The BBC: Channels and Changes
SHE: Just push? [Pause.] Is it live? [Pause.] I ask you is it live?
HE: No, you must twist. [Pause.] To the right.
MUSIC: [Faint.] . . . . . . . . . . . . . . . . . . . . . . . . . . . . . . . . . . . . . . . . .
SHE: [Astonished.] But there are more than one!
(Rough for Radio I, Beckett, p. 268)
From the time of its first broadcast in 1920, the BBC has gone through a number of changes, continuously adapting to shifts in both political and social climates as well as evolving with the various technological advances made in the field. Prior to the war, for instance, the BBC broadcast only two programmes, the National and the Regional, but when war broke out the two were merged into the Home Service. Radio's ability to change its shape according to its obligation to the listening public and the state of the country was confirmed when the General Forces Programme was launched for the purpose of entertaining troops and upholding a link between them and their families at home. The post-war reorganisation that followed was largely developed in relation to the class divisions in society, with the Light-, Home-, and Third Programme each claiming their separate social classes of listeners.
The Third programme was aimed at the intellectual minority "whose standards were aesthetic and academic, as opposed to domestic" (Bridson, p. 178). This division into intellectual- and light entertainment caused some controversy at the time because it meant that the public could all together avoid what Bridson called "first-rate" productions. This, together with the economic vulnerability of such a minority channel, was valid criticism against its introduction.
There was, however, an advantage to the fact that the Third Programme attracted fewer listeners than the Light Programme, because it made it possible to broadcast many experimental works which would not have been suitable to impose on a vast audience. Thus, it became a medium and catalyst for the work of the avant-garde in literature and music. George Barnes, who was placed in control of the Third Programme, was actually related to the Bloomsbury group, a fact which certainly helps to account for the atmosphere of artistic innovation surrounding the channel. The ultimate consequence of the Third Programme, therefore, was that more time was available for the broadcasting of serious creative work.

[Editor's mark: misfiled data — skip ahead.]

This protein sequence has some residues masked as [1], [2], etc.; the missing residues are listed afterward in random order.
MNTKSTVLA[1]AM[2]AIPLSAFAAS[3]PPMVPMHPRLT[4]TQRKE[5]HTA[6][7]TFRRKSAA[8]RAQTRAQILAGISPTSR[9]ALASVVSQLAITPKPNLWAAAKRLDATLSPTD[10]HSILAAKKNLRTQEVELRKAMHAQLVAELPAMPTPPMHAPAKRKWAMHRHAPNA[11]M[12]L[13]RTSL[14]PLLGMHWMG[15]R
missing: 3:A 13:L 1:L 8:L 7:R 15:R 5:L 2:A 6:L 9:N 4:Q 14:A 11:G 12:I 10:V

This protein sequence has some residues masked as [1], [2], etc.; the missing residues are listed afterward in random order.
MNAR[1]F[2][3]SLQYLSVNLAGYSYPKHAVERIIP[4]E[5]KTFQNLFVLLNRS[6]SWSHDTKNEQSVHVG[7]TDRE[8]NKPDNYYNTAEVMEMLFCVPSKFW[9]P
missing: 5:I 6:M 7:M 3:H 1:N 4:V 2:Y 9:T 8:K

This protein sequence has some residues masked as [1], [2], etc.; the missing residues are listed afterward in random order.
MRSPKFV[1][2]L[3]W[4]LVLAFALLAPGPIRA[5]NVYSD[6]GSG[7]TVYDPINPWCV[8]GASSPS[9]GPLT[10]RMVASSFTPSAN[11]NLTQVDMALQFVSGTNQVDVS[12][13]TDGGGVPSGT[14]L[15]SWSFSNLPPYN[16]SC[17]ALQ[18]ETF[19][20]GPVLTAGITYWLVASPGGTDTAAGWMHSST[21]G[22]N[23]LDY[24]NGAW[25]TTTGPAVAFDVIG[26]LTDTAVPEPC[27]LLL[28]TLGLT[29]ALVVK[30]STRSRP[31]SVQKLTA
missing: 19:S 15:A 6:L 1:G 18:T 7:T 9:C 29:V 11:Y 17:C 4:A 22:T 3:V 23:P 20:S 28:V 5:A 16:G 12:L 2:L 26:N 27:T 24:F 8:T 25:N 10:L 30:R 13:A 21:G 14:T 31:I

In the fifties and sixties, when the theatre was bound by censorship, much of the experimental and controversial material was performed at clubs. However, since BBC Radio was not bound by the same restrictions, it was particularly attractive to experimental writers. Radio playwrights found that they did not have to worry about the box office success of their plays in terms of economy or be afraid of offending the kind of mass audience that television attracted, and were therefore free from the self censorship which influenced the other rival institutions. Beckett's plays for radio, too, excluding Cascando which was first broadcast by the French radio station ORTF, all originated on the Third Programme.
In the early seventies, the BBC Radio programmes were again reorganised, while retaining separate profiles as Radios 1 - 4. Radio 1 became the popular station, with Radio 2 a channel for classical music. The Third Programme became Radio 3 and the Home Service Radio 4. A restructuring in the nineties added a fifth channel to the network, illustrating the public's urge for information through its 24-hour live news broadcasts.